There are two phrases in politics that make my skin crawl: commonsense and comprehensive

I’m breaking from my string of “Open Letter” style diaries on this one.


There are two phrases (words really) that I hear tossed about in politics that terrify me.  Commonsense and comprehensive.

It’s not that the words themselves are bad or that they — in the common meaning of the word — indicate evil things.  I’ve been trained over years of watching progressives in the advancement of their policies twist the meaning of useful words.

When I hear them, I look them up in my “Politicians Dictionary”:

Commonsense (adj):
1. supported by emotional pleas
2. supported by non-scientific online polls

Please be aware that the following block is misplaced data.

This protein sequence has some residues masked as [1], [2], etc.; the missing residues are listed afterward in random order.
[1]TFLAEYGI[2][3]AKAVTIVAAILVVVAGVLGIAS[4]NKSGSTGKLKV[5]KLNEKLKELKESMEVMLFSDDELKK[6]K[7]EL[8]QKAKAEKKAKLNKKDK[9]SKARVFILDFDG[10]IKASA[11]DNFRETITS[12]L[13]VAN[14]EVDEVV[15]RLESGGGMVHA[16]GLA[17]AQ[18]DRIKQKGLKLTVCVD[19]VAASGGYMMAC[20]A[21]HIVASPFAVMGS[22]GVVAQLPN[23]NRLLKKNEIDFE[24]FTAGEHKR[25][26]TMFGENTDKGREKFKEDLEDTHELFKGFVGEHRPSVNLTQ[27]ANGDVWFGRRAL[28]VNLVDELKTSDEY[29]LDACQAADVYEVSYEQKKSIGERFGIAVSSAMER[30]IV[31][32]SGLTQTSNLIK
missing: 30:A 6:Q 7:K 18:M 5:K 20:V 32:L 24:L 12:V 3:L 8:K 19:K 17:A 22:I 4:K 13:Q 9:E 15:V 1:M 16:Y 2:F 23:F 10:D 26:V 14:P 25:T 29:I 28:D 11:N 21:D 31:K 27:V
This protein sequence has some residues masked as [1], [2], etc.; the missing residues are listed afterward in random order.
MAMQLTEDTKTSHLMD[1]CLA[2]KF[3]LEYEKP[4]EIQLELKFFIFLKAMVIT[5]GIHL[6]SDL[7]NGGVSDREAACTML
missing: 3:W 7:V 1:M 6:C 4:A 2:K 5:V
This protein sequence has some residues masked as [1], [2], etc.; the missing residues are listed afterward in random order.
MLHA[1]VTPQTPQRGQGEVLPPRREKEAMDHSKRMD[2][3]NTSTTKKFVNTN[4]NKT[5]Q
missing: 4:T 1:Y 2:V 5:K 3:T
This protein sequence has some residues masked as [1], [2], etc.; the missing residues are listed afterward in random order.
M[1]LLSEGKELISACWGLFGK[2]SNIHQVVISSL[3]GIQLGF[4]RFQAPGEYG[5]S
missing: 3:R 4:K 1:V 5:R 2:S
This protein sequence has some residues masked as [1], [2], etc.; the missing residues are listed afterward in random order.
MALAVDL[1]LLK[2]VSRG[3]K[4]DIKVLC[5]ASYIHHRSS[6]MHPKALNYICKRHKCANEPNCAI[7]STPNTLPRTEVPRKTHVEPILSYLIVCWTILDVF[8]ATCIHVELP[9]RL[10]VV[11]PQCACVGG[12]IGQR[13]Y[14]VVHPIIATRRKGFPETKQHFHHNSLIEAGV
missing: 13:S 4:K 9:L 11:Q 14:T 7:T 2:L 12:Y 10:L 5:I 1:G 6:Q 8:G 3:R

3. agrees with knee-jerk reactionary ideals
4. based on cursory examination of at least a handful of data points

Comprehensive (adj):
1. incorporating a vast collection so large of at least tangentially related items that no human could possibly comprehend the intricate interworking and systemic interactions
2. documentation occupying a ridiculous volume of paper, such that no human could possibly read it before a voting deadline
3. including every (at least marginally related) item on a political wishlist

Whenever I hear “commonsense”, I just want to channel what my geometry teacher would say when I wanted to make a “commonsense” step in my proofs:

Justify the step.  Prove that A leads to B… tell me why; “because” and “obviously” are not valid reasons.